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Strategies for Inclusion in Higher Education
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Demands for excellence and efficiency have created an ableist culture in academia. What impact do these expectations have on disabled, chronically ill and neurodivergent colleagues?

This important and eye-opening collection explores ableism in academia from the viewpoint of academics' personal and professional experiences and scholarship. Through the theoretical lenses of autobiography, autoethnography, embodiment, body work and emotional labour, contributors from the UK, Canada and the US present insightful, critical, analytical and rigorous explorations of being ‘othered’ in academia.

Deeply embedded in personal experiences, this perceptive book provides examples for universities to develop inclusive practices, accessible working and learning conditions and a less ableist environment.

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Ellingson, Butler-Rees, Leigh and Smith have all taken their very own approach to understanding autoethnography, self-narrative and embodied inquiry. Yet, at the core of all four contributions lies the focus on the self and reflexivity. Indeed, self-narratives and autoethnographic work emphasise the need to gain deep understanding of the self (auto) in order to be able to analytically engage (graphy) with wider socio-cultural issues (ethno) (Ellis and Bochner, 2000).

The general critique and criticism of self-narratives lies in the potential lack of rigour of the analytical engagement with culture. However, as the four chapters have demonstrated the emphasis on the self, the lived experience and the body-as-lived enables an understanding that impacts the reader viscerally.

At the same time, these four contributions are in themselves critiques of the kinds of knowledges that are favoured in academia. Ellingson, Butler-Rees, Leigh and Smith highlight that their knowing and experiencing are highly relational and contextual. Life experiences do not occur in a vacuum, but shape and are shaped by the interactions and connections with other human beings in the specific contexts in which they occur (Leigh and Brown, 2021). This relational and contextual nature of experiences in turn requires a strong look inside oneself, thus a focus on the self and reflexivity to make sense of and analyse the meanings of experiences. In other words, the authors’ inward-look enables them to reflect, to look outwards, to make connections and to develop their theorisations of their own experiences.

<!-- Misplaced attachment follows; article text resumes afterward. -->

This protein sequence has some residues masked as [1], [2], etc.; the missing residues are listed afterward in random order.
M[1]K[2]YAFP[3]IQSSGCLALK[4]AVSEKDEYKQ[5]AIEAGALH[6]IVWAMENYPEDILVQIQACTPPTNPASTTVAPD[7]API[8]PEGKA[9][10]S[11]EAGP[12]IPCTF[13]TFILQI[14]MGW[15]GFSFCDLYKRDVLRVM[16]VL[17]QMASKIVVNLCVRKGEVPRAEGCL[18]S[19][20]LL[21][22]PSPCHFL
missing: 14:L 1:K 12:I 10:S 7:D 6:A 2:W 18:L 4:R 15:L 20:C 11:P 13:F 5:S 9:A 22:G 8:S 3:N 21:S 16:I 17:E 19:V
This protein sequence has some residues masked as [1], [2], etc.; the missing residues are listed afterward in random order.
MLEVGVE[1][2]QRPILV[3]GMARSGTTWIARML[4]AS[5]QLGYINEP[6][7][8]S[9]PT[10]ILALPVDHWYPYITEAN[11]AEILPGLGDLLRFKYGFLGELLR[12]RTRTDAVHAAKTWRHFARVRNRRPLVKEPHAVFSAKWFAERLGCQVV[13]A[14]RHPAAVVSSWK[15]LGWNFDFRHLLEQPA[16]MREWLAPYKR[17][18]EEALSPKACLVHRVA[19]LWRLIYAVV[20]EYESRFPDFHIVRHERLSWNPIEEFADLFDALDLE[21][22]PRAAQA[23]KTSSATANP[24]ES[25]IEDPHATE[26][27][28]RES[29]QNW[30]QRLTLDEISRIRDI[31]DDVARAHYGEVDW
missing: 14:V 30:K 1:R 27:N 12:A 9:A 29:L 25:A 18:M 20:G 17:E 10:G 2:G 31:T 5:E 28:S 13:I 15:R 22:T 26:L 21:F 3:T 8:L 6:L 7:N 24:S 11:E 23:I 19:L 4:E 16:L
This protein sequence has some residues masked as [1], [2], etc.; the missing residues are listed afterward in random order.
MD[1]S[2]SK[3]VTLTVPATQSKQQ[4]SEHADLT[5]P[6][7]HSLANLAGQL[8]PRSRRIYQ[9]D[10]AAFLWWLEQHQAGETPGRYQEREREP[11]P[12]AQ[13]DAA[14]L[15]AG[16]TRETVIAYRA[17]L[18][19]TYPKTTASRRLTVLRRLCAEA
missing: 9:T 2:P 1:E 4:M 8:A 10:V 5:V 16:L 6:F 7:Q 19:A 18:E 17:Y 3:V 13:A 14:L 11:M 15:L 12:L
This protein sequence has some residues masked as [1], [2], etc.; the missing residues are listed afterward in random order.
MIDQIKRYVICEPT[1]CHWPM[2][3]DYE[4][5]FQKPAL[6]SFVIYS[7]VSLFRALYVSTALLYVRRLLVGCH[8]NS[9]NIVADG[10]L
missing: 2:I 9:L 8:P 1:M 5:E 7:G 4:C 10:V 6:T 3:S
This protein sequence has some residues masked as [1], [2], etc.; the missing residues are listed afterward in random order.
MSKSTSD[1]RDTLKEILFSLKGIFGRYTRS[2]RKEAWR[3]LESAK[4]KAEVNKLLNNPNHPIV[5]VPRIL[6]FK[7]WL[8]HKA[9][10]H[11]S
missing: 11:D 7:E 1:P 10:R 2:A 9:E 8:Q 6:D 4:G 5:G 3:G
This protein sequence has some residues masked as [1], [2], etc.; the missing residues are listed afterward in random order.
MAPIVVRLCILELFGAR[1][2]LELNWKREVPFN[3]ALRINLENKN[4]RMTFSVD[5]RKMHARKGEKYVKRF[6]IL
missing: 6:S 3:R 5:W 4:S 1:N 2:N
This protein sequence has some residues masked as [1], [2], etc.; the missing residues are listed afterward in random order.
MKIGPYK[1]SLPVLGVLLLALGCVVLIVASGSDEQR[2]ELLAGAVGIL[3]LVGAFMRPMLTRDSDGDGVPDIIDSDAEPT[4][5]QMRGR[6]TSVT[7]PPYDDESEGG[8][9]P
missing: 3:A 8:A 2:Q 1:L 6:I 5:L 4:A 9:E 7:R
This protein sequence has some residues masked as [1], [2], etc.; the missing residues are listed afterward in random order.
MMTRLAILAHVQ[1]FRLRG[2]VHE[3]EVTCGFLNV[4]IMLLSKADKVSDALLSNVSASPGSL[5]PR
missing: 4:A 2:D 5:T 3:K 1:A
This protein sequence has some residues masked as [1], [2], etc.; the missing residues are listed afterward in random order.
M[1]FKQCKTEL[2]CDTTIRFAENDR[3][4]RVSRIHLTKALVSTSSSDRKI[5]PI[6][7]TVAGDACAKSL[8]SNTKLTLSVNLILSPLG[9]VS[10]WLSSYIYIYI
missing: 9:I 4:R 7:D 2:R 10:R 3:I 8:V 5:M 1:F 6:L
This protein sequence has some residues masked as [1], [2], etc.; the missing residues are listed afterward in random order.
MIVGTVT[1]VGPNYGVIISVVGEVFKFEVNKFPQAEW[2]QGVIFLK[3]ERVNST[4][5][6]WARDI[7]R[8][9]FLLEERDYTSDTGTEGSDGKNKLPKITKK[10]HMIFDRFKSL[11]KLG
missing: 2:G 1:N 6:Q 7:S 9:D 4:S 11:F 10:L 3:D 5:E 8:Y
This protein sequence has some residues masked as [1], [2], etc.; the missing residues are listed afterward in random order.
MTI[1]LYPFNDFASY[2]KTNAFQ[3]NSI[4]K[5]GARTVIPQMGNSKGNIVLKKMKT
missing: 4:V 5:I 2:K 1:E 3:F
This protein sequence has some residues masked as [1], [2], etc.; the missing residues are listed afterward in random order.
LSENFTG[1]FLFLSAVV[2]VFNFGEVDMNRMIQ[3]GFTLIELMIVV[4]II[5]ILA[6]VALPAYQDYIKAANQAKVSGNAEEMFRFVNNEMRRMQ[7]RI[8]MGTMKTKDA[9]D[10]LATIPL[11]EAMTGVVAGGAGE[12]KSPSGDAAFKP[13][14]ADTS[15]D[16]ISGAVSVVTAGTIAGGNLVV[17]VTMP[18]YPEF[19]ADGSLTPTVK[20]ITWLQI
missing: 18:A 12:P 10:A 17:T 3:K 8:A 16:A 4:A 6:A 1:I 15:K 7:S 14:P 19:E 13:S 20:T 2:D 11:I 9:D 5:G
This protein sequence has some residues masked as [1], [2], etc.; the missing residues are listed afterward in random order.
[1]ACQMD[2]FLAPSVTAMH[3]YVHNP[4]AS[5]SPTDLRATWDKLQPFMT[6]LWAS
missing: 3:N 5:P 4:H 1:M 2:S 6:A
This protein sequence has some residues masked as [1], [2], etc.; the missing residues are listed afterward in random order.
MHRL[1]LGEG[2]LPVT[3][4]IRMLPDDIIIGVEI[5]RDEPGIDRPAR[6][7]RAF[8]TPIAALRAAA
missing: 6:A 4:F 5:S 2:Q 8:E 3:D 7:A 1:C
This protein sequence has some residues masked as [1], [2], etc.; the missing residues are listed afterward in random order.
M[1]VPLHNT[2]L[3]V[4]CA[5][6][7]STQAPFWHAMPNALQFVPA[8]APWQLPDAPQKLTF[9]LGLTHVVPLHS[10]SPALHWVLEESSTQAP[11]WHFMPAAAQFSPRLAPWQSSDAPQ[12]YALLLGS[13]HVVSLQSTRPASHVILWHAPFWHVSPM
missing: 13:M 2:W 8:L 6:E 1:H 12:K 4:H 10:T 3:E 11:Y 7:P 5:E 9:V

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I am an invited guest speaker talking on the topic of ableism in academia. I have held this talk on several occasions already, I know what I am going to say, and I am so attuned to what comes next, that I can include performative elements. Today, I find myself lingering a little bit longer than usual on the topic of conferences. I have already pointed out how difficult it is to navigate the lunch-time buffet if you have disabilities.

“Let’s continue imagining. Here we are now with everyone else eating our food, and we would like to network with other conference delegates. But that won’t be possible!”

I pause for effect, and pointing to the person signing furiously to my left, I finally add:

“Because the Sign Language interpreters are on their lunch break. Again, a shift in attitude is required. We tend to see the sign language interpreters to be there for the person who is deaf; but in reality, they are here because people like me cannot sign. The barrier is not the deafness, the barrier is my lack of language.”

After the entire talk, a number of attendees approach me to have a quick chat, ask questions and to thank me. I am happy talking and explaining. I am in my element; until the deaf delegate and his British Sign Language (BSL) interpreter come up to me. I greet them both, saying hello and thanking the interpreter for his help. I am utterly embarrassed. Apart from hello and thank you, I can say nothing. I had formal education in English, French, Latin and Spanish as foreign languages, so I get by in most European languages comfortably, and because I understand how the structure works, I pick up languages quickly.